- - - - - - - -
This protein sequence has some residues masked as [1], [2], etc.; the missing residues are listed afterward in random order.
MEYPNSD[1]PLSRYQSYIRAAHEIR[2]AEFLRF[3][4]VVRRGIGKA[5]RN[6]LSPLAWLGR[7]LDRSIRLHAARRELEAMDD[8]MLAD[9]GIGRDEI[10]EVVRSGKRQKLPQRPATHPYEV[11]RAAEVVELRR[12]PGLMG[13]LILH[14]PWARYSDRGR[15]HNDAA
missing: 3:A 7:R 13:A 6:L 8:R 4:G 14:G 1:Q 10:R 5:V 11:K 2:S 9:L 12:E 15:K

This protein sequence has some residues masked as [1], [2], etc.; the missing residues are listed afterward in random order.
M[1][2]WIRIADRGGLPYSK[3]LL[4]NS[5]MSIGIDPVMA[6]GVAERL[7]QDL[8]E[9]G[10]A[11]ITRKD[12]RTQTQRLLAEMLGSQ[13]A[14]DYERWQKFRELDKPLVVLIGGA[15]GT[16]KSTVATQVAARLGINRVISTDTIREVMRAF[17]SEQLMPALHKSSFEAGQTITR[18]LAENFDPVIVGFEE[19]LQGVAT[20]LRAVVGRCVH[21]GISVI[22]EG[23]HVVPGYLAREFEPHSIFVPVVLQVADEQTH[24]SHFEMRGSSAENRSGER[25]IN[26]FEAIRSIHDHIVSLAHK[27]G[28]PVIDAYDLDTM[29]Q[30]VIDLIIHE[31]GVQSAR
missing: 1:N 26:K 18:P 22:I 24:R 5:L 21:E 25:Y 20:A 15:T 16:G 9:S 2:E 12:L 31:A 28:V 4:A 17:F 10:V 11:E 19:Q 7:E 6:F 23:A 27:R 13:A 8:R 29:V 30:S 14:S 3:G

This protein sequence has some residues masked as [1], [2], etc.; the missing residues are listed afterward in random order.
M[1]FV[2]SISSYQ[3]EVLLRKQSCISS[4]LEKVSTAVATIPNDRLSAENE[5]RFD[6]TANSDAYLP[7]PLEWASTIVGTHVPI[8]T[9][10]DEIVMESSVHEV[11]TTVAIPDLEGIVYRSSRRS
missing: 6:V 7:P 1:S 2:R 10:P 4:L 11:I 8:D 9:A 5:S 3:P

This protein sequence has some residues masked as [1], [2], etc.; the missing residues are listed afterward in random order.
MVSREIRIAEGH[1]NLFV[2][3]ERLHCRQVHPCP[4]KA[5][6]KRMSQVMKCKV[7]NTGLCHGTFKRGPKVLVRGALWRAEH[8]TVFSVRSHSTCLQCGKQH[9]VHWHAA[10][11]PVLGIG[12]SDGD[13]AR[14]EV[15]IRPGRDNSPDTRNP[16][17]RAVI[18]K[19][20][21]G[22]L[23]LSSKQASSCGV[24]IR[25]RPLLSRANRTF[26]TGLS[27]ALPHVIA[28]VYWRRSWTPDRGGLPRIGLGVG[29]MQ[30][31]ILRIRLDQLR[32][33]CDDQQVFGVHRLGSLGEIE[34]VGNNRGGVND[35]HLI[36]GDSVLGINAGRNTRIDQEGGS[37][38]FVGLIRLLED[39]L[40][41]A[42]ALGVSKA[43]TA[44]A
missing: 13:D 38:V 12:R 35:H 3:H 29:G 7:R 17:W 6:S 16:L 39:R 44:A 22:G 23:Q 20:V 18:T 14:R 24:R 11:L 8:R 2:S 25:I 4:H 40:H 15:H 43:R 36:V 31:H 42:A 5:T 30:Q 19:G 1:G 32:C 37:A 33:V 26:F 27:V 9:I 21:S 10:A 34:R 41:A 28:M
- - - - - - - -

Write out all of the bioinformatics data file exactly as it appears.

This protein sequence has some residues masked as [1], [2], etc.; the missing residues are listed afterward in random order.
MEYPNSD[1]PLSRYQSYIRAAHEIR[2]AEFLRF[3][4]VVRRGIGKA[5]RN[6]LSPLAWLGR[7]LDRSIRLHAARRELEAMDD[8]MLAD[9]GIGRDEI[10]EVVRSGKRQKLPQRPATHPYEV[11]RAAEVVELRR[12]PGLMG[13]LILH[14]PWARYSDRGR[15]HNDAA
missing: 3:A 7:R 13:A 6:L 8:R 4:G 14:G 1:Q 10:R 5:V 11:K 2:S 9:L 12:E 15:K

This protein sequence has some residues masked as [1], [2], etc.; the missing residues are listed afterward in random order.
M[1][2]WIRIADRGGLPYSK[3]LL[4]NS[5]MSIGIDPVMA[6]GVAERL[7]QDL[8]E[9]G[10]A[11]ITRKD[12]RTQTQRLLAEMLGSQ[13]A[14]DYERWQKFRELDKPLVVLIGGA[15]GT[16]KSTVATQVAARLGINRVISTDTIREVMRAF[17]SEQLMPALHKSSFEAGQTITR[18]LAENFDPVIVGFEE[19]LQGVAT[20]LRAVVGRCVH[21]GISVI[22]EG[23]HVVPGYLAREFEPHSIFVPVVLQVADEQTH[24]SHFEMRGSSAENRSGER[25]IN[26]FEAIRSIHDHIVSLAHK[27]G[28]PVIDAYDLDTM[29]Q[30]VIDLIIHE[31]GVQSAR
missing: 1:N 26:K 18:P 22:I 24:R 5:L 21:E 25:Y 20:A 15:T 16:G 9:S 2:E 12:L 31:A 28:V 4:A 17:F 10:V 11:E 19:Q 7:E 6:F 23:A 27:R 13:A 8:R 29:V 30:S 14:S 3:G

This protein sequence has some residues masked as [1], [2], etc.; the missing residues are listed afterward in random order.
M[1]FV[2]SISSYQ[3]EVLLRKQSCISS[4]LEKVSTAVATIPNDRLSAENE[5]RFD[6]TANSDAYLP[7]PLEWASTIVGTHVPI[8]T[9][10]DEIVMESSVHEV[11]TTVAIPDLEGIVYRSSRRS
missing: 6:V 7:P 1:S 2:R 10:P 4:L 11:I 8:D 9:A 5:S 3:P

This protein sequence has some residues masked as [1], [2], etc.; the missing residues are listed afterward in random order.
MVSREIRIAEGH[1]NLFV[2][3]ERLHCRQVHPCP[4]KA[5][6]KRMSQVMKCKV[7]NTGLCHGTFKRGPKVLVRGALWRAEH[8]TVFSVRSHSTCLQCGKQH[9]VHWHAA[10][11]PVLGIG[12]SDGD[13]AR[14]EV[15]IRPGRDNSPDTRNP[16][17]RAVI[18]K[19][20][21]G[22]L[23]LSSKQASSCGV[24]IR[25]RPLLSRANRTF[26]TGLS[27]ALPHVIA[28]VYWRRSWTPDRGGLPRIGLGVG[29]MQ[30][31]ILRIRLDQLR[32][33]CDDQQVFGVHRLGSLGEIE[34]VGNNRGGVND[35]HLI[36]GDSVLGINAGRNTRIDQEGGS[37][38]FVGLIRLLED[39]L[40][41]A[42]ALGVSKA[43]TA[44]A
missing: 13:D 38:V 12:R 35:H 3:H 29:G 7:R 17:W 6:S 16:L 39:R 44:A 22:G 23:Q 20:V 18:T 14:R 24:R 11:L 8:R 2:S 25:I 4:H 40:H 15:H 43:R 36:V 31:H 42:A 5:T 30:Q 19:G 1:G 32:C 37:A 33:V 26:F 27:V 9:I 21:S 10:A 34:R 41:A 28:M